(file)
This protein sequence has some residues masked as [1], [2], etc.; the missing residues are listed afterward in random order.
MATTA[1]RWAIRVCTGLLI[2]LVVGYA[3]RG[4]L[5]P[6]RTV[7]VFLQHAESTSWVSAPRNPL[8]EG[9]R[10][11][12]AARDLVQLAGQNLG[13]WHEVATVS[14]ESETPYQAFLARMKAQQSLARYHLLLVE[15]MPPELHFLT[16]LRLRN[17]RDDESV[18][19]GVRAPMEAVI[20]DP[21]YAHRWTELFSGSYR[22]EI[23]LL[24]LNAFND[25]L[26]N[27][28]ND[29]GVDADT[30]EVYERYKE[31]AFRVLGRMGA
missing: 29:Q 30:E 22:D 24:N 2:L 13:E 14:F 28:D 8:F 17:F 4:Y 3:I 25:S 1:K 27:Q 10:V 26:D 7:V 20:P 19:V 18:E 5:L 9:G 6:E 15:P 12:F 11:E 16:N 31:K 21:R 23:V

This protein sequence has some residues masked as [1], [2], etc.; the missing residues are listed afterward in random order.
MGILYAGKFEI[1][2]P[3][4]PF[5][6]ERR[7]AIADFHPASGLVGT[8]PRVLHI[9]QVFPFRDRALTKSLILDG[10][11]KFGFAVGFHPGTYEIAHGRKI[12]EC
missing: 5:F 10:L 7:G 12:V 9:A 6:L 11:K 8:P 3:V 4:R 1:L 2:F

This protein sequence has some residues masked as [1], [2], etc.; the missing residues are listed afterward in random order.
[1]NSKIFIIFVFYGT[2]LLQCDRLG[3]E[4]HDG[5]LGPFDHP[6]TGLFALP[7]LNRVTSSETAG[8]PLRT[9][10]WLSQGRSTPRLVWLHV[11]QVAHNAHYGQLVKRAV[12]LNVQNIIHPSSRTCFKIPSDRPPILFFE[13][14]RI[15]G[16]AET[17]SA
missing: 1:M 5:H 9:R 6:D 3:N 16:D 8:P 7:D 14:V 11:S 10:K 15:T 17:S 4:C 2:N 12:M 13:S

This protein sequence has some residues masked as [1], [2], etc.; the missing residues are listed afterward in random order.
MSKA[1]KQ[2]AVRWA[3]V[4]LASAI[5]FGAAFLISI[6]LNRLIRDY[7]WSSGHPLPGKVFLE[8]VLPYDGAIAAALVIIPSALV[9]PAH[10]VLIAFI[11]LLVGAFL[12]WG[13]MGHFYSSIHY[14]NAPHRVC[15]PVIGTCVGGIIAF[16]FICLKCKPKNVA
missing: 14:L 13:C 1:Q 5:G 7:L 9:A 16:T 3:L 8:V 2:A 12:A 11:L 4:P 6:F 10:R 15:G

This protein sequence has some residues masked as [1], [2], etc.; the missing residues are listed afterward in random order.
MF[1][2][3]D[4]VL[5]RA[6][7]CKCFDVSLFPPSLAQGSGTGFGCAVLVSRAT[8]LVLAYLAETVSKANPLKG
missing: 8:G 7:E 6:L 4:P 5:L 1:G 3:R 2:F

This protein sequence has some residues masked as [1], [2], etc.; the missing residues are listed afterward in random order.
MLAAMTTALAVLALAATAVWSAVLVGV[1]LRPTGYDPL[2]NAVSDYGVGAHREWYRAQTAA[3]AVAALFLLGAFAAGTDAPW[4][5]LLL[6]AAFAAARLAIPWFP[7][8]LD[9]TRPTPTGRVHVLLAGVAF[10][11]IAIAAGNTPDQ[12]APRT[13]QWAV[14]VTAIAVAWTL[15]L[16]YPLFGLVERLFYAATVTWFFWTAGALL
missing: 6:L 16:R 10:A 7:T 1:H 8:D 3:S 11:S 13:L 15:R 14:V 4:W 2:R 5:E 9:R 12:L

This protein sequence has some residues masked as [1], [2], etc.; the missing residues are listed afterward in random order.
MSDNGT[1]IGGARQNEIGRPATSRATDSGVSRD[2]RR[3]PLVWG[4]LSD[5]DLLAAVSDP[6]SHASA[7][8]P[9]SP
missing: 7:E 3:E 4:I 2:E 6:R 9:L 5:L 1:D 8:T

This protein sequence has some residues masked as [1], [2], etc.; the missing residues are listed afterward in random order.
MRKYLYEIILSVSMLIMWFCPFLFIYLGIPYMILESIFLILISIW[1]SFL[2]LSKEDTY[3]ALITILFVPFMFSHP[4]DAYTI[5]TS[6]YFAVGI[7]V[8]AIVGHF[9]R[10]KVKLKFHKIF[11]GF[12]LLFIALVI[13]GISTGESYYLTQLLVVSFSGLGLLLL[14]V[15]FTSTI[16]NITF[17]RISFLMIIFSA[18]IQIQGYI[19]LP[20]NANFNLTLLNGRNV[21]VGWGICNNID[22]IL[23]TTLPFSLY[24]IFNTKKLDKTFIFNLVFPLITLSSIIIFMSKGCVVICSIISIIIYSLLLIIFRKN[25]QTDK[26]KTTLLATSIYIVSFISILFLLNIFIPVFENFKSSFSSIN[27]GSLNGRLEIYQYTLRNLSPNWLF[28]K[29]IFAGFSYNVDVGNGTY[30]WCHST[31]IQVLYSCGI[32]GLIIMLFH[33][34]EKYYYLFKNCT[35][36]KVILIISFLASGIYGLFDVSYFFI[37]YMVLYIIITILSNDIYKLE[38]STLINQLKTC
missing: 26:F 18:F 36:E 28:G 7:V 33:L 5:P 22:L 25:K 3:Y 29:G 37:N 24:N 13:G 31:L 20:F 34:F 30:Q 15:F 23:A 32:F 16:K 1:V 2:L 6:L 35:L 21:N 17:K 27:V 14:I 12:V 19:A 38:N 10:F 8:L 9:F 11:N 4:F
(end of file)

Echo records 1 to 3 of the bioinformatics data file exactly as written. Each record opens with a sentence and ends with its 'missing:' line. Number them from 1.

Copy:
This protein sequence has some residues masked as [1], [2], etc.; the missing residues are listed afterward in random order.
MATTA[1]RWAIRVCTGLLI[2]LVVGYA[3]RG[4]L[5]P[6]RTV[7]VFLQHAESTSWVSAPRNPL[8]EG[9]R[10][11][12]AARDLVQLAGQNLG[13]WHEVATVS[14]ESETPYQAFLARMKAQQSLARYHLLLVE[15]MPPELHFLT[16]LRLRN[17]RDDESV[18][19]GVRAPMEAVI[20]DP[21]YAHRWTELFSGSYR[22]EI[23]LL[24]LNAFND[25]L[26]N[27][28]ND[29]GVDADT[30]EVYERYKE[31]AFRVLGRMGA
missing: 29:Q 30:E 22:D 24:N 2:L 13:E 14:F 28:D 8:F 17:F 4:Y 3:I 25:S 1:K 27:Q 10:V 26:D 7:V 20:P 19:V 18:E 5:L 9:G 6:E 15:P 12:F 11:E 16:N 31:K 21:R 23:V

This protein sequence has some residues masked as [1], [2], etc.; the missing residues are listed afterward in random order.
MGILYAGKFEI[1][2]P[3][4]PF[5][6]ERR[7]AIADFHPASGLVGT[8]PRVLHI[9]QVFPFRDRALTKSLILDG[10][11]KFGFAVGFHPGTYEIAHGRKI[12]EC
missing: 5:F 10:L 7:G 12:V 9:A 6:L 11:K 8:P 3:V 4:R 1:L 2:F

This protein sequence has some residues masked as [1], [2], etc.; the missing residues are listed afterward in random order.
[1]NSKIFIIFVFYGT[2]LLQCDRLG[3]E[4]HDG[5]LGPFDHP[6]TGLFALP[7]LNRVTSSETAG[8]PLRT[9][10]WLSQGRSTPRLVWLHV[11]QVAHNAHYGQLVKRAV[12]LNVQNIIHPSSRTCFKIPSDRPPILFFE[13][14]RI[15]G[16]AET[17]SA
missing: 1:M 5:H 9:R 6:D 3:N 16:D 8:P 7:D 14:V 11:S 10:K 15:T 17:S 4:C 2:N 12:M 13:S